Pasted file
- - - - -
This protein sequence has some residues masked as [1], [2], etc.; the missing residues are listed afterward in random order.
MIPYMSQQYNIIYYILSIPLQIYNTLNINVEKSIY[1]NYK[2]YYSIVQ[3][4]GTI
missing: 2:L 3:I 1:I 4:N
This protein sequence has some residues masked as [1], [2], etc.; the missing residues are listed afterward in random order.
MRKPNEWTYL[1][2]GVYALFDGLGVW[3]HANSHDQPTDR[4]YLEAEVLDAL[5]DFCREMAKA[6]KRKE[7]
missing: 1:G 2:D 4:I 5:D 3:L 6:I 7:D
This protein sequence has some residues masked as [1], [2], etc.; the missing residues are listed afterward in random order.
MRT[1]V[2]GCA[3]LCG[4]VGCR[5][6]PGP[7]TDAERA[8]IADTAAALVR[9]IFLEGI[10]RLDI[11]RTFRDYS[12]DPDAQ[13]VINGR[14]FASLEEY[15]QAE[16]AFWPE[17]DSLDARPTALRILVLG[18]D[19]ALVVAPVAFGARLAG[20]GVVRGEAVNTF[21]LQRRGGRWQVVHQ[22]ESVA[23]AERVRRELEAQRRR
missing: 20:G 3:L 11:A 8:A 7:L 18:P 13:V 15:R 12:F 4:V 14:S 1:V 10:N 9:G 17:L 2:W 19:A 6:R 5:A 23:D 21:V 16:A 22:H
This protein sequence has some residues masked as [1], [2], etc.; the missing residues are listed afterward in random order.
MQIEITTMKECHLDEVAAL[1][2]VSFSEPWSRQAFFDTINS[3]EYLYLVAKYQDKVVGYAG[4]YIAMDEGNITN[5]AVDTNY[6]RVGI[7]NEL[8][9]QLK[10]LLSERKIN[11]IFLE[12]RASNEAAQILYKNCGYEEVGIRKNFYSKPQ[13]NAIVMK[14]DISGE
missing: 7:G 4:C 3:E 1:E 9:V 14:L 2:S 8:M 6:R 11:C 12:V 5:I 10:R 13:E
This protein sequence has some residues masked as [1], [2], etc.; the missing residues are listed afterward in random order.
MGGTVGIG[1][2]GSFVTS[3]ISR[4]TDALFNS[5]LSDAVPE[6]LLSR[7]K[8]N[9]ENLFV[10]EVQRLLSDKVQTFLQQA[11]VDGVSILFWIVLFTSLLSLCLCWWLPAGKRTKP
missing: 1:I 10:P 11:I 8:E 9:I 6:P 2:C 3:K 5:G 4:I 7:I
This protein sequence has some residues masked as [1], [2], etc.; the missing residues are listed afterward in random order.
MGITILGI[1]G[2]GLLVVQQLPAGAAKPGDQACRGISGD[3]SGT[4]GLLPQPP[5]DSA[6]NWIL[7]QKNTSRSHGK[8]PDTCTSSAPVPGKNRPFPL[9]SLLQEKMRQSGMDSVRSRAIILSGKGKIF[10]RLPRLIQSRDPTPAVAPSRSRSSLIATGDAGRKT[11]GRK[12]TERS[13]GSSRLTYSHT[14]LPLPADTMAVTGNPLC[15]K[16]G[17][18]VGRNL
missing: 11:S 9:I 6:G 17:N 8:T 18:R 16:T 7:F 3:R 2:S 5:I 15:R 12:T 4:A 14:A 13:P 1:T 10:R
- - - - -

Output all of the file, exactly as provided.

This protein sequence has some residues masked as [1], [2], etc.; the missing residues are listed afterward in random order.
MIPYMSQQYNIIYYILSIPLQIYNTLNINVEKSIY[1]NYK[2]YYSIVQ[3][4]GTI
missing: 2:L 3:I 1:I 4:N
This protein sequence has some residues masked as [1], [2], etc.; the missing residues are listed afterward in random order.
MRKPNEWTYL[1][2]GVYALFDGLGVW[3]HANSHDQPTDR[4]YLEAEVLDAL[5]DFCREMAKA[6]KRKE[7]
missing: 1:G 2:D 4:I 5:D 3:L 6:I 7:D
This protein sequence has some residues masked as [1], [2], etc.; the missing residues are listed afterward in random order.
MRT[1]V[2]GCA[3]LCG[4]VGCR[5][6]PGP[7]TDAERA[8]IADTAAALVR[9]IFLEGI[10]RLDI[11]RTFRDYS[12]DPDAQ[13]VINGR[14]FASLEEY[15]QAE[16]AFWPE[17]DSLDARPTALRILVLG[18]D[19]ALVVAPVAFGARLAG[20]GVVRGEAVNTF[21]LQRRGGRWQVVHQ[22]ESVA[23]AERVRRELEAQRRR
missing: 20:G 3:L 11:A 8:A 7:L 18:P 13:V 15:R 12:F 4:V 14:S 1:V 10:N 9:G 17:L 2:W 19:A 6:R 5:A 23:D 21:V 16:A 22:H
This protein sequence has some residues masked as [1], [2], etc.; the missing residues are listed afterward in random order.
MQIEITTMKECHLDEVAAL[1][2]VSFSEPWSRQAFFDTINS[3]EYLYLVAKYQDKVVGYAG[4]YIAMDEGNITN[5]AVDTNY[6]RVGI[7]NEL[8][9]QLK[10]LLSERKIN[11]IFLE[12]RASNEAAQILYKNCGYEEVGIRKNFYSKPQ[13]NAIVMK[14]DISGE
missing: 7:G 4:C 3:E 1:E 9:V 14:L 2:S 8:M 6:R 11:C 12:V 5:I 10:R 13:E
This protein sequence has some residues masked as [1], [2], etc.; the missing residues are listed afterward in random order.
MGGTVGIG[1][2]GSFVTS[3]ISR[4]TDALFNS[5]LSDAVPE[6]LLSR[7]K[8]N[9]ENLFV[10]EVQRLLSDKVQTFLQQA[11]VDGVSILFWIVLFTSLLSLCLCWWLPAGKRTKP
missing: 1:I 10:P 11:I 8:E 9:I 6:P 2:C 3:K 5:G 4:I 7:I
This protein sequence has some residues masked as [1], [2], etc.; the missing residues are listed afterward in random order.
MGITILGI[1]G[2]GLLVVQQLPAGAAKPGDQACRGISGD[3]SGT[4]GLLPQPP[5]DSA[6]NWIL[7]QKNTSRSHGK[8]PDTCTSSAPVPGKNRPFPL[9]SLLQEKMRQSGMDSVRSRAIILSGKGKIF[10]RLPRLIQSRDPTPAVAPSRSRSSLIATGDAGRKT[11]GRK[12]TERS[13]GSSRLTYSHT[14]LPLPADTMAVTGNPLC[15]K[16]G[17][18]VGRNL
missing: 11:S 9:I 6:G 17:N 8:T 18:R 16:T 7:F 3:R 2:S 5:I 15:R 12:T 4:A 14:A 13:P 1:T 10:R